Because of the woods on one flank, and a river on the other, this was going to be a head-on slugfest. So much the better, then neither side could claim that they were cheated of victory by some sly trick of marching. The ground itself had a few hills on the flanks that had not been farmed and so were rough. But most of the battlefield was flat and easy for the men and horses to march over.

The Elector interleaved his forces, wanting to throw a combination of attacks at his opponent. Most important of all, he kept a reserve back out of the fighting, putting it behind his right flank. The Duke went for a heavily weighted right of his own, but otherwise had his troops in a standard formation with foot in the middle and horse on each flank.

No battle goes quite the way it is planned, which might explain why generals prefer sieges. In the Battle of Ansell, both sides surged forward. The cavalry clashed in a repeated series of charges and countercharges before mosytly retiring behind the foot. The exception was the Rijktwats Te Paard. They got cut off in the enemy’s formation, and caused all sorts of consternation as they beat back attack after attack. In the end they too had to retire, but only after having repulsed all attacks. But on this flank the Duke’s forces had been so badly confused that night fell before they could sort out the tangle of units and press forward.

The decision, though, was on the western flank of the two armies (right for the Elector, left for the Duke). The cavalry did not have room to maneuver, and after several fruitless charges against the lone Electoral cavalry brigade in the area, they had to withdraw. The foot got engaged into a long series of musketry exchanges. The Elector’s troops shot a little straighter than the Duke’s. The latter’s troops clung to their line manfully, but in the end the punishment they were taken proved too much and they fled from the field.

The sun set on a long battle. Gallantry was displayed on both sides. The foot stuck manfully to their task, while the cavalry on both sides displayed an excellent espirit de corps that bodes well for the future. The Elector had brought 46,000 men, and lost 2,000. The Duke's forces suffered the worst (especially when their morale collapsed), losing 9,000 men out of 45,000.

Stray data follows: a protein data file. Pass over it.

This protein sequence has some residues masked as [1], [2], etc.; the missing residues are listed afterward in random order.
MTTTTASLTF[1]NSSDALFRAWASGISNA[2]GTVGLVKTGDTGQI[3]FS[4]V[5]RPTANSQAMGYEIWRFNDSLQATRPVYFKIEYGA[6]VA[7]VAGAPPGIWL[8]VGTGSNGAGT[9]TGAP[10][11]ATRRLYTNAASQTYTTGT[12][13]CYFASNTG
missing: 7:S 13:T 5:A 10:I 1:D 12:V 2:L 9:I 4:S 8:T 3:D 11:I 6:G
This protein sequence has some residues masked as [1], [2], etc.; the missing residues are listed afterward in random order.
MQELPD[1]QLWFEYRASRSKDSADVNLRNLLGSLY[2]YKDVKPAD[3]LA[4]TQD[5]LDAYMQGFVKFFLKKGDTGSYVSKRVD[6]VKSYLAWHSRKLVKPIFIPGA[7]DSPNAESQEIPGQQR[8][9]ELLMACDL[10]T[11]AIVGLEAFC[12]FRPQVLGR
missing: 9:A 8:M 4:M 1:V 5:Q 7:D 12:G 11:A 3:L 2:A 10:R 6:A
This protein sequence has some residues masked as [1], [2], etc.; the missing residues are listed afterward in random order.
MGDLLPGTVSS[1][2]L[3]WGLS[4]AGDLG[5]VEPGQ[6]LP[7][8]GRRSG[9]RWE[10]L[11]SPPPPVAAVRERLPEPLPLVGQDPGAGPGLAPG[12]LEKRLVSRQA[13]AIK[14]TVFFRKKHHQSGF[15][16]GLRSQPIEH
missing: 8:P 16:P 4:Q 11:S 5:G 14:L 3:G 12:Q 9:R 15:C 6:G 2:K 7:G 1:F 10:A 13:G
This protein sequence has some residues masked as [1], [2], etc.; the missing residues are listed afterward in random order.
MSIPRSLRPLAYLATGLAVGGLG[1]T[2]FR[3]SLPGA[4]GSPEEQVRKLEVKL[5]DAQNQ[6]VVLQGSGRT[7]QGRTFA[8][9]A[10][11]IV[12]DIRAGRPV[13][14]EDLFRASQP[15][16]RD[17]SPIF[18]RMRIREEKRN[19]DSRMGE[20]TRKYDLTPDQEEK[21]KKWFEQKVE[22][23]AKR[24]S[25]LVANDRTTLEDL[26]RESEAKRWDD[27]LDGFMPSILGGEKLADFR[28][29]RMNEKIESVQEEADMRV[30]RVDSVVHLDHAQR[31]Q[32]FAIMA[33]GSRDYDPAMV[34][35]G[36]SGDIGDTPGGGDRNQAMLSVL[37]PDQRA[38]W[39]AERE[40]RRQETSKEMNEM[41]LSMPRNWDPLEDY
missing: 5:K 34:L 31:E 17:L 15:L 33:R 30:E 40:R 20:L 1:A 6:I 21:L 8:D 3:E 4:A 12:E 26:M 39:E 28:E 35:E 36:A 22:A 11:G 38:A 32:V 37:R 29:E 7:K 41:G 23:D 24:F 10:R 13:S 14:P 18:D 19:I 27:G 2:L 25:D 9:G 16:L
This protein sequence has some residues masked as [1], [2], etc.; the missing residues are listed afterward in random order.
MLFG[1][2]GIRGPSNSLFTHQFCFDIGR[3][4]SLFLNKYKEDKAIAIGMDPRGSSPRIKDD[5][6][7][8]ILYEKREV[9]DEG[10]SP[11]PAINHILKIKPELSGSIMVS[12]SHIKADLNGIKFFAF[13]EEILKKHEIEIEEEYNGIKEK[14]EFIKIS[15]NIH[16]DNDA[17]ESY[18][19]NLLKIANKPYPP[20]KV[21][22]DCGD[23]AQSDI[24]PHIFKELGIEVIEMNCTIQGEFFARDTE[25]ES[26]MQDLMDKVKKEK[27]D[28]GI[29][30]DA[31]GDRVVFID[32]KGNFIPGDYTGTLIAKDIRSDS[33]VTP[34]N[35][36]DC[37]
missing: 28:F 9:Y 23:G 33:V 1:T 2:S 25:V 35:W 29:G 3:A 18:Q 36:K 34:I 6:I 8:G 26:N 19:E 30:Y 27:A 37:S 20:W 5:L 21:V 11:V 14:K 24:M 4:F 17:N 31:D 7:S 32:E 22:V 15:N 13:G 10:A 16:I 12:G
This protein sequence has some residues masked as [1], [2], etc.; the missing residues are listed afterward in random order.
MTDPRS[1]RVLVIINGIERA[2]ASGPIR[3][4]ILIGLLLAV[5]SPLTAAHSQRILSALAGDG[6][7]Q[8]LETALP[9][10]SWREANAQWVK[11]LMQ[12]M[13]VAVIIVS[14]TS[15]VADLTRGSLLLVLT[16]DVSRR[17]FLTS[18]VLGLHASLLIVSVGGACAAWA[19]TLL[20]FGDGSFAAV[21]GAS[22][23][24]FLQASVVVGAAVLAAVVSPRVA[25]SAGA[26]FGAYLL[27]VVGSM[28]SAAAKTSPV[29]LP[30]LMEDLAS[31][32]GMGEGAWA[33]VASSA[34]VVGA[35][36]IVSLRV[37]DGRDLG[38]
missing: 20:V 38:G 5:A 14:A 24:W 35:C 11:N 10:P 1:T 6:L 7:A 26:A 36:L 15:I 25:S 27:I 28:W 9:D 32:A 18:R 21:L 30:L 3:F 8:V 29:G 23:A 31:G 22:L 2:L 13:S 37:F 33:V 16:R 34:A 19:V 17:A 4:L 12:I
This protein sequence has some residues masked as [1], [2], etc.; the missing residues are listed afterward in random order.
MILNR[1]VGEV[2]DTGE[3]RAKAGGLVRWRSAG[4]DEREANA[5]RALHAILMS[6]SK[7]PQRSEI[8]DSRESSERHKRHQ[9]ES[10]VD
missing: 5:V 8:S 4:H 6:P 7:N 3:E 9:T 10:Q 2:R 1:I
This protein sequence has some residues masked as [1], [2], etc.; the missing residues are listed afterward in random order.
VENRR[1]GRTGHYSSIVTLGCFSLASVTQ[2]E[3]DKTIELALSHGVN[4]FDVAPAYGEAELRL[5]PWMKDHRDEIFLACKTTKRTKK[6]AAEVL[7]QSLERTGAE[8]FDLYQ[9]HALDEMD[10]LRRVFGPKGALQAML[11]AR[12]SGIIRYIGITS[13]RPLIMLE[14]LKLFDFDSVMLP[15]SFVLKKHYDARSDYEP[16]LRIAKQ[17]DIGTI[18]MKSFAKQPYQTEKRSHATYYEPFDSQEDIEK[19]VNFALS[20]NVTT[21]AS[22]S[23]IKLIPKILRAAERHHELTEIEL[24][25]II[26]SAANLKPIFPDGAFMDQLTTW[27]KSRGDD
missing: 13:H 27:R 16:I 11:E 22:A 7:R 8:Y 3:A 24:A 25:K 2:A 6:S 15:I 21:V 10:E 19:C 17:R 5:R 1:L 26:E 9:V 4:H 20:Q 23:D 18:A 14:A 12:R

Okay - this was a VnB ver. 1 linear battle. Some friends came over and I put out the troops. Almost all units were involved except the dragoons.

This did not include Partially Trained troops or Early Firelock Drill, both of which I'll use starting next month. We did not use the "when a unit routs it loses one hit automatically" rule. This seems to work for when units have 7 or 8 hits, but when they have 3 hits, nobody was sure it was needed. We might try it, though. But with commands going exhausted, a collapse was inevitable. Things sure go bad when half the army suffers a morale collapse.

One of the complaints was that there weren't enough generals. This is an issue in Volley & Bayonet, and a house rule might be put in. We also like the idea of offing these lead generals, and are always open to a house rule. Neither side had battalion guns. That's awaiting 2.0.

I'm going to upgrade my markers for various conditions. Colored slips of paper didn't do much.

The above description doesn't do justice to how the fighting went. In the future people will resume a practice of keeping a log of events. But this was very much a frontal battle with all of the losses that you get from that.

As a measure of the game, people were talking tactics at the end. Everyone was comfortable with the rules.

Saturday, June 7, 2008

A Brief Divergence

Campaign Systems -

I'm wedded to the Volley & Bayonet rules for my Marlburian miniatures gaming. This is (as of Historicon '08) the 2nd Edition of Volley & Bayonet (referred to from now on as VnB2). I've been lucky to have the playtest version.

At Enfilade! this year (2008) I got to watch Bruce McFarlane's Battle of Torgau using the Humberside Extensions of DBA (aka DBA-HX). I have been experimenting with them and how to convert back and forth between a favorite campaign system and the miniatures table. The first tests were quite successful.